Smart Moves by Ellen James Martin

Renting Out Your Home, on a Serious Tip

A real estate agent cherishes the one-story ranch house she’s owned and babied for 14 years. To enhance her place, she recently painted the entire interior. She also sanded and polished her hardwood floors and expanded the kitchen, making it light, bright and open to the dining area.

This agent can’t bear the thought of selling her beloved sanctuary. But that sentiment is now competing with her engagement to a man from another city where she plans to move, however temporarily. So, to buy time before making a final decision, she’s placed the property on the rental market.

“She’s holding her breath that a rental will work out without any serious problems, and so am I,” says Elizabeth Weintraub, a colleague and friend of the property’s owner.

Weintraub, a real estate broker who’s sold homes since 1979, says the odds are good her friend will do well as a landlady because of her background in the housing field. But she said many homeowners who convert a residence to a rental property are more naive about what that entails.

For instance, Weintraub tells the true story of a couple of clients who had a terrible experience renting out their house to a pair of doctors. When it came time to sell the place, the doctors were so angry at being uprooted that they poured castor oil all over the white wall-to-wall carpet.

In recent years, many local governments have tightened regulations protecting tenants. As Weintraub says, longtime renters are typically much more familiar with these regulations than are first-time landlords, which puts them at a disadvantage if a dispute develops.

Here are a few pointers for homeowners considering a temporary rental:

-- Inform yourself about your local rental market.

Sid Davis, a real estate broker and author of “A Survival Guide to Selling a Home,” says that before deciding to convert your residence to a rental, you should make sure the numbers work for you.

As he notes, most large realty firms have rental departments that can help you assess the relative strength of your local market. Agents who list many rentals on the Multiple Listing Service can quickly estimate how much rental income your property could command.

Advertising (online or in print) can also help, Davis says. Survey the ads to see how numerous they are for your type of property (single family, townhouse or condo-apartment) and going rents.

“You might even wish to run a test ad to check out your rental market. This is not unethical, so long as you don’t mislead any potential tenants,” he says.

-- Consider professional management for your rental property.

Mark Nash, a longtime real estate broker and author of “1001 Tips for Buying and Selling a Home,” says it could be sensible to consider engaging a professional manager to oversee the property.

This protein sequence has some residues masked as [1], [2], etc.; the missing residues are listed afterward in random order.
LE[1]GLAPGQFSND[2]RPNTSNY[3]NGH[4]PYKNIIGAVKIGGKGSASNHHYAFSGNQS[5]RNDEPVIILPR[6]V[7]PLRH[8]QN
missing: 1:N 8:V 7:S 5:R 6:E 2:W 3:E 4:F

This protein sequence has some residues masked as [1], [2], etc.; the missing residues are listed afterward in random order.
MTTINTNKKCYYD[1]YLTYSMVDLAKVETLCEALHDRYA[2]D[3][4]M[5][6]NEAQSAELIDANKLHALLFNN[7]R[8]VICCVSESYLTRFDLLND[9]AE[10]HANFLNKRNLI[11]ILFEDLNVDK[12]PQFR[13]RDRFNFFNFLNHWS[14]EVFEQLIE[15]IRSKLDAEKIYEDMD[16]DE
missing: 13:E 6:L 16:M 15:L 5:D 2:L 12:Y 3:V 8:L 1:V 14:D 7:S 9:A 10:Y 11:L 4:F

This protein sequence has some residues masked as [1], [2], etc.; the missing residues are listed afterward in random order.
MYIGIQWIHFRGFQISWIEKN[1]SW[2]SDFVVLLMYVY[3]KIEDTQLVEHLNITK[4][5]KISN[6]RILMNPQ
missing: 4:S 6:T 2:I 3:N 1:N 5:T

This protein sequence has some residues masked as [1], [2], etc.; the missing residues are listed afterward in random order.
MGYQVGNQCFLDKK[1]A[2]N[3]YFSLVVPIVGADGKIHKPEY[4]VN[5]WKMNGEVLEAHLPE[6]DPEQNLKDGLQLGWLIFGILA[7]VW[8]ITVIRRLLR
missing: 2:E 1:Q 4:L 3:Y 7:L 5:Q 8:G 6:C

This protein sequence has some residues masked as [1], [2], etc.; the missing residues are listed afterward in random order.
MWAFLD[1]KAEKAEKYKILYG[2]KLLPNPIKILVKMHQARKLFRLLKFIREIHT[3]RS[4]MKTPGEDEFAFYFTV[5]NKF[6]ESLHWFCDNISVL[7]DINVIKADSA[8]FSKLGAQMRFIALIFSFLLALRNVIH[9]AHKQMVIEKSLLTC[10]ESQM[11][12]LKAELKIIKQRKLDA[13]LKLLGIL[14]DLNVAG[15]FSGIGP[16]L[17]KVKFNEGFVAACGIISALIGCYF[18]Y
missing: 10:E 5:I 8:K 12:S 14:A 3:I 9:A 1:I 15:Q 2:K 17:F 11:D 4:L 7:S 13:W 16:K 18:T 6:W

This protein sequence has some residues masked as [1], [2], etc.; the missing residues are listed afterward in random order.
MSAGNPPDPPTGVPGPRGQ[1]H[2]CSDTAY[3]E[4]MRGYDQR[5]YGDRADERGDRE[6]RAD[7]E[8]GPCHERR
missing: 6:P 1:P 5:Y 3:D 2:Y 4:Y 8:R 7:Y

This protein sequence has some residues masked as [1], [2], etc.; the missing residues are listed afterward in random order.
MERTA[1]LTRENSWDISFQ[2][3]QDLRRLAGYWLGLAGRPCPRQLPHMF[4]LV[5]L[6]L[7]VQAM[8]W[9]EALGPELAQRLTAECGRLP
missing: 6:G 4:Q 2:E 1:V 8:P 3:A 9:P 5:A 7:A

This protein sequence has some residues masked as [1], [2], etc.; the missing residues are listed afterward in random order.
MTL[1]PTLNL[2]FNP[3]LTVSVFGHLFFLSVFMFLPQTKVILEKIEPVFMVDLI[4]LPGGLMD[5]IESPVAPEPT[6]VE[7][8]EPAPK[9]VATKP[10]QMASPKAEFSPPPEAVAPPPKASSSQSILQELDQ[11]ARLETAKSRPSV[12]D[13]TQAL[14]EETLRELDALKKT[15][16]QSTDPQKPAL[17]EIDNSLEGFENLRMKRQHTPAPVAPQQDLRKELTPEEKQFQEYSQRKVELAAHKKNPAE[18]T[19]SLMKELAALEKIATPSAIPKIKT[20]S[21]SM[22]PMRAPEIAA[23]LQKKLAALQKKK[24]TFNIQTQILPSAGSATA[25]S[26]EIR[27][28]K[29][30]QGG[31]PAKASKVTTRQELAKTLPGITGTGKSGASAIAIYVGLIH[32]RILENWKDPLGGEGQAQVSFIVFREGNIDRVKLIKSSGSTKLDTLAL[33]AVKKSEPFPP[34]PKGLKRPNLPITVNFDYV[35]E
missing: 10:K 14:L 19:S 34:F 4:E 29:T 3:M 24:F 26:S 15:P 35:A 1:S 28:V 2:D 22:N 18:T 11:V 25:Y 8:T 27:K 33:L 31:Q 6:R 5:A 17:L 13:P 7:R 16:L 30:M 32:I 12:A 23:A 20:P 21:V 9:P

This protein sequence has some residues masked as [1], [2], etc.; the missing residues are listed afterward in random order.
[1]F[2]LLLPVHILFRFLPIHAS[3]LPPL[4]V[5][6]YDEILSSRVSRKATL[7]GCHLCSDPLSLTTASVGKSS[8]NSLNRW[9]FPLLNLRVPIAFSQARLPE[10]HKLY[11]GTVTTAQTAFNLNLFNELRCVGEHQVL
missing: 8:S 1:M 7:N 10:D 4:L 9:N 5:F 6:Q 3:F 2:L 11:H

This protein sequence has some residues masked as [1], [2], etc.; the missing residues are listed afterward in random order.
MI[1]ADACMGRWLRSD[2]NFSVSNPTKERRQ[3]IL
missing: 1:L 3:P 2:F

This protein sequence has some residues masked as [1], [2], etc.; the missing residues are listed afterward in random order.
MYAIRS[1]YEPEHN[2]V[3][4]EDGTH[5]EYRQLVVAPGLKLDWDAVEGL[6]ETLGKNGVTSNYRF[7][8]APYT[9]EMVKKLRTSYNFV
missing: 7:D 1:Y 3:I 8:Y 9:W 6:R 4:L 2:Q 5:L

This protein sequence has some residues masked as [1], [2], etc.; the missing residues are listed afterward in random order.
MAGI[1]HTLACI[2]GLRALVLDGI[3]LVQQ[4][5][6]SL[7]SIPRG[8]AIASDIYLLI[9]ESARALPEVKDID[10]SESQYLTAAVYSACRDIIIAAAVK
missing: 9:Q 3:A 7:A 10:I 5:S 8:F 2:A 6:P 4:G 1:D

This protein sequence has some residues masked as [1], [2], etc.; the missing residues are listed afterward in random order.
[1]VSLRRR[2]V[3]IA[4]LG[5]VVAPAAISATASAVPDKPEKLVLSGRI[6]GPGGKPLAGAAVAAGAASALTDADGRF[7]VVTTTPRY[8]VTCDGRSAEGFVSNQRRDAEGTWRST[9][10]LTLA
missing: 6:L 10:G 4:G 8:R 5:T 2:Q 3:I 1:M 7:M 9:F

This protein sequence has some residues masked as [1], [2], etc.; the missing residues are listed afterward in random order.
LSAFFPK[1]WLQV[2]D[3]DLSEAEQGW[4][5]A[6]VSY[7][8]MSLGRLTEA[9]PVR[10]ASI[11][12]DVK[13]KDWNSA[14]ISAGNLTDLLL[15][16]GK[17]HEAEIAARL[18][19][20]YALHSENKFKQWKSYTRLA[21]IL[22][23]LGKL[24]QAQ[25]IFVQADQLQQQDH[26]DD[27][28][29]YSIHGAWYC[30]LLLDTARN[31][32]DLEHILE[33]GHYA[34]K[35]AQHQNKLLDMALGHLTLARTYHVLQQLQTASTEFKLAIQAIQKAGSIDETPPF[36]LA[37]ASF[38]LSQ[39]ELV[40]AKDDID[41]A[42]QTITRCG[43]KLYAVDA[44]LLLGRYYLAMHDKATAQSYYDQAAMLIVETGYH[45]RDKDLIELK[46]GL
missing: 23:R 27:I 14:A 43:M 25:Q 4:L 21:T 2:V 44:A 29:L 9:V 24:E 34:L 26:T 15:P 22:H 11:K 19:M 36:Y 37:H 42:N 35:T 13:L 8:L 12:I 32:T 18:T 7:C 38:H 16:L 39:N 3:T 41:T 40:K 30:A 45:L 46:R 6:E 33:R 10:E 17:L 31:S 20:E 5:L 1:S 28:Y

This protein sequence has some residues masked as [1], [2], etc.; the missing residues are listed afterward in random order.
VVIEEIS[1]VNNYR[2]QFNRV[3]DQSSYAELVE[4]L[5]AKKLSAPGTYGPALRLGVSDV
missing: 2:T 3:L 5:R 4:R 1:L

“Many people find it annoying to be a landlord. It’s like being a parent,” says Nash, who owned several rental units for a period spanning 11 years.

He says the sole downside of hiring a good rental manager -- who’s best found through personal referrals -- is that this service will cut into your rental income. That could pinch your budget if you’re operating with a narrow profit margin.

-- Investigate the financial implications of renting your home.

Most landlords want to be sure they’d have a positive cash flow from their rental, meaning they’ll bring in more than enough income to cover their mortgage payments after taking into account property taxes and insurance costs.

When assessing the financial impact of converting your place to a rental, even a temporary one, Nash says you should be sure to factor in home maintenance expenses.

“Upkeep can be a big item,” he says.

You’ll also want to consider the tax implications of renting out your home. To do so, Nash recommends you call an accountant for advice.

-- Realize you’ll likely need to empty your home of tenants before you sell.

Do you intend to rent out your place temporarily with the expectation that you’ll probably sell in the future? If so, Davis says you should be aware that it can be tricky trying to sell a home when it’s occupied by tenants.

To avoid this problem, Davis recommends you plan to have your property vacated for at least a month before it hits the market. That way you’ll have time to paint, clean and do repairs before it’s available for showings.

-- Make sure you have the temperament to handle renting.

Once a home is sold, most people close the door and move on emotionally. Not so when you’re renting out a property, Davis says.

“Psychologically as well as financially, people still have an umbilical cord attached to a property they own while tenants are living there. If you know you lack the nerves you need for renting and yet you must move, you might be better off selling without delay,” he says.

(To contact Ellen James Martin, email her at